While the simplicity of Pretext's "just you and the text" environment is its greatest strength, the app does offer a few specific features that are of benefit to Markdown writers especially. First is the great keyboard shortcut support: all the basics of Markdown syntax can be done with a quick shortcut, including tasks like link insertion; because of this, Pretext offers one of the most efficient means of adding links to an article. The remaining few features of the app are found by hitting the share icon during editing, which offers access to the share sheet, the app's settings screen, and previewing your Markdown file as HTML – the latter is especially useful for anyone who publishes their work online. Options in settings include tweaking the text size, switching themes from light to dark, and a couple alternate app icons.

I've been using Pretext in beta for the last few weeks to edit Markdown files shared by other MacStories collaborators in Working Copy, and the app has been exactly what I need. I can open Pretext, make my edits aided by visual Markdown styling and keyboard shortcuts, and preview the finished product as HTML. All changes are then saved directly in the file's source.

Pretext is a simple utility, and isn't going to replace Ulysses for me as a daily driver, but for some people it legitimately could. Too often writing apps are overly complicated, and Pretext focuses on offering just what a writer needs: space, and a few key tools to aid the writing process.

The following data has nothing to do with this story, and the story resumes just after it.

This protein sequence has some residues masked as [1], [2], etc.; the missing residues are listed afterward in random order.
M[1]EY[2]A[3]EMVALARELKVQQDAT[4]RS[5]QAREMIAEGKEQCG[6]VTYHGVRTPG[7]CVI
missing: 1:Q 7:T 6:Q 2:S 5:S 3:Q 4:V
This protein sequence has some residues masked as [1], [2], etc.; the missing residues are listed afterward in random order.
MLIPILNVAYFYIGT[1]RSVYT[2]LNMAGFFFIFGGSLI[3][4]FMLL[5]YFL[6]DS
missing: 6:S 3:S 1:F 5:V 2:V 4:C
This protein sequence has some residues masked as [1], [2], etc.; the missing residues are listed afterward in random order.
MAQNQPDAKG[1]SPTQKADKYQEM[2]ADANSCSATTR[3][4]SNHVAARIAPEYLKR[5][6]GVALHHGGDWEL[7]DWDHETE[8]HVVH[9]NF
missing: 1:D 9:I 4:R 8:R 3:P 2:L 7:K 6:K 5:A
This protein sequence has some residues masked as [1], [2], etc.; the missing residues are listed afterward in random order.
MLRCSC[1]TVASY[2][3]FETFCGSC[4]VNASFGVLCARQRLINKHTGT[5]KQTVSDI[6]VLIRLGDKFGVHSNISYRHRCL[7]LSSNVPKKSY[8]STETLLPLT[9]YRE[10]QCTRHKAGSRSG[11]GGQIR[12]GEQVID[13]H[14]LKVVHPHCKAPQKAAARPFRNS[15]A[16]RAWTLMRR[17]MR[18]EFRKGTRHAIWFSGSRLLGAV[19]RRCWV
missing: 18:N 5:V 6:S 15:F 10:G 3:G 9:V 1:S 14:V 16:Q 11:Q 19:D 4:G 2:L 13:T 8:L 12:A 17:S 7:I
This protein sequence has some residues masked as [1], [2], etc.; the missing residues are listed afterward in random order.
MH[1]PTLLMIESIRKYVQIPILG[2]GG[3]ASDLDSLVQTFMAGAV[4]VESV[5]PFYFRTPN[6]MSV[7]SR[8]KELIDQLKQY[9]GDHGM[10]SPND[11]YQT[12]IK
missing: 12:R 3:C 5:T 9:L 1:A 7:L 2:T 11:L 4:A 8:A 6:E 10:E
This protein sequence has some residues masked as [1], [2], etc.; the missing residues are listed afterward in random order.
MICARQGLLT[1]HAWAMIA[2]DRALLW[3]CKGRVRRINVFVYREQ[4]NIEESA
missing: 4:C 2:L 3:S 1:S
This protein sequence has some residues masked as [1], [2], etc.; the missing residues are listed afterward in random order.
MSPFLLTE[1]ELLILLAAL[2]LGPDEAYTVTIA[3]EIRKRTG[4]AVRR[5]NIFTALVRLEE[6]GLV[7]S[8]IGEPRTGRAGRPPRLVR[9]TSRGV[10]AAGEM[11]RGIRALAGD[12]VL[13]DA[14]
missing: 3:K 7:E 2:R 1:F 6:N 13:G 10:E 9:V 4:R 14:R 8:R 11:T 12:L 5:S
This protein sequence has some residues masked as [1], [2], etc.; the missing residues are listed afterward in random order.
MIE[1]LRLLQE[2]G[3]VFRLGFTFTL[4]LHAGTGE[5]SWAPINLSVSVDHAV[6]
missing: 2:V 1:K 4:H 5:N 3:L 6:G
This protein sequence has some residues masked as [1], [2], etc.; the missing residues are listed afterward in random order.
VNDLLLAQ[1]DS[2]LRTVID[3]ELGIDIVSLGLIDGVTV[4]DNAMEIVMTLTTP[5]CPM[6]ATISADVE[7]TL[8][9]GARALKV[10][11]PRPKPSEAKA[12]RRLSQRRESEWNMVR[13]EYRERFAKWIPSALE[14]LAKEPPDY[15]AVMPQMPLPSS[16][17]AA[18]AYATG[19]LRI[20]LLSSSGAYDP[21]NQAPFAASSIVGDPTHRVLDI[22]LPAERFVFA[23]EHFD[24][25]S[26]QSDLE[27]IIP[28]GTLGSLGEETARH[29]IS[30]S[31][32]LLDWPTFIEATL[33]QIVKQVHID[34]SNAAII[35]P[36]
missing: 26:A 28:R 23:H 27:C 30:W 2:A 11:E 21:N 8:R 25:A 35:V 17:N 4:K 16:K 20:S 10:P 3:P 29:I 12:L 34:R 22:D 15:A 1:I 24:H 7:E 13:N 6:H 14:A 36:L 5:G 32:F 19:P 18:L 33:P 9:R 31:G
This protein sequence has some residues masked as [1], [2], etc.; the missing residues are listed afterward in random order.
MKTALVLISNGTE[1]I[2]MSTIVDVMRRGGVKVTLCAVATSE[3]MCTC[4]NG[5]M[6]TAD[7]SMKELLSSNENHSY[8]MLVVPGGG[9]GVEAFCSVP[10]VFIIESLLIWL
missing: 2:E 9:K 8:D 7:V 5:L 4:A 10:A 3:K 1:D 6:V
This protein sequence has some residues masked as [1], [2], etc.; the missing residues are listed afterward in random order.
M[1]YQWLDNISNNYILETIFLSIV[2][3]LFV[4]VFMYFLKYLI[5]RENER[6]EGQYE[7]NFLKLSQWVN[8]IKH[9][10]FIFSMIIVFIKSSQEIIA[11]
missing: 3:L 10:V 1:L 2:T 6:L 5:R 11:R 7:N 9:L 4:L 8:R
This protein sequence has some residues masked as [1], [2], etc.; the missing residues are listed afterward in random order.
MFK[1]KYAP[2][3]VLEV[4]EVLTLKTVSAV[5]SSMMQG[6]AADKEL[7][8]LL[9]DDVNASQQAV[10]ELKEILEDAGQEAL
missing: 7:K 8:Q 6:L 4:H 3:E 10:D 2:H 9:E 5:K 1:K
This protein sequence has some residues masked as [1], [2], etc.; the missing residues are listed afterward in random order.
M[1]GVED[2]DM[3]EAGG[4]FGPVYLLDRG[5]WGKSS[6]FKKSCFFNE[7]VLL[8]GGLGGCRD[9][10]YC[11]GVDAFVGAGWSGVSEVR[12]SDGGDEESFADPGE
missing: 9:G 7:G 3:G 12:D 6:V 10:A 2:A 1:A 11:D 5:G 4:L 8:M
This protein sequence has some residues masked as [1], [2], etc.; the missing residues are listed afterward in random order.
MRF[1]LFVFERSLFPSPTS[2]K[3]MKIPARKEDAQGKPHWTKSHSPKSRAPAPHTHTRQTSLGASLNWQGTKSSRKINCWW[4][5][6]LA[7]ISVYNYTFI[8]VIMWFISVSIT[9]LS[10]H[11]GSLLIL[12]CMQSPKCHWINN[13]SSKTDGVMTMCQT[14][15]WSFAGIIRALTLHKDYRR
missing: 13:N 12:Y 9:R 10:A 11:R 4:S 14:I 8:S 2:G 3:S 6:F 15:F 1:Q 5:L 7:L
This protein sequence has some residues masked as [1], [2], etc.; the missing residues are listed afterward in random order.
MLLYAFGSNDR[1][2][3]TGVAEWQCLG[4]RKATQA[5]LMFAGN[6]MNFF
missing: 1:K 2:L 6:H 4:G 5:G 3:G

Pretext is available as a free download, with a $0.99 In-App Purchase unlocking the app's dark theme and alternate icons.


Google Launches New ‘Tasks’ App for iPhone

Google Tasks is a service many Google users may be unfamiliar with. Historically it's been a somewhat hidden feature of Gmail and Google Calendar, but today alongside a redesign of Gmail, Google is helping Tasks break out and receive slightly better treatment with the launch of a new iPhone app.

I have to say up front: if this app wasn't a Google property, tied to an existing Google service, it likely wouldn't merit much attention. Essentially it's a barebones home for task lists, with a couple small task manager-like functions. Each task you create can include additional details in a note area, be assigned a due date, and can include embedded subtasks. And that's basically it. You can create multiple lists to store your tasks, but there's not even a smart list that consolidates all your tasks containing due dates.

Ultimately, this is an extremely lightweight task manager that makes Apple's Reminders, its closest analog, seem like a heavy duty task powerhouse by comparison. Rita El Khoury of Android Police sums it up well in her take on the Android app:

I struggle to see who Tasks is for with this first version, and hope it's quickly iterated upon. If you're deeply invested in the Google ecosystem, and have very minimal task needs, but want something integrated with Google's other products, I guess Tasks could be for you. But only on the iPhone; there's no iPad version at this time.

Google Tasks is available as a free download on the App Store.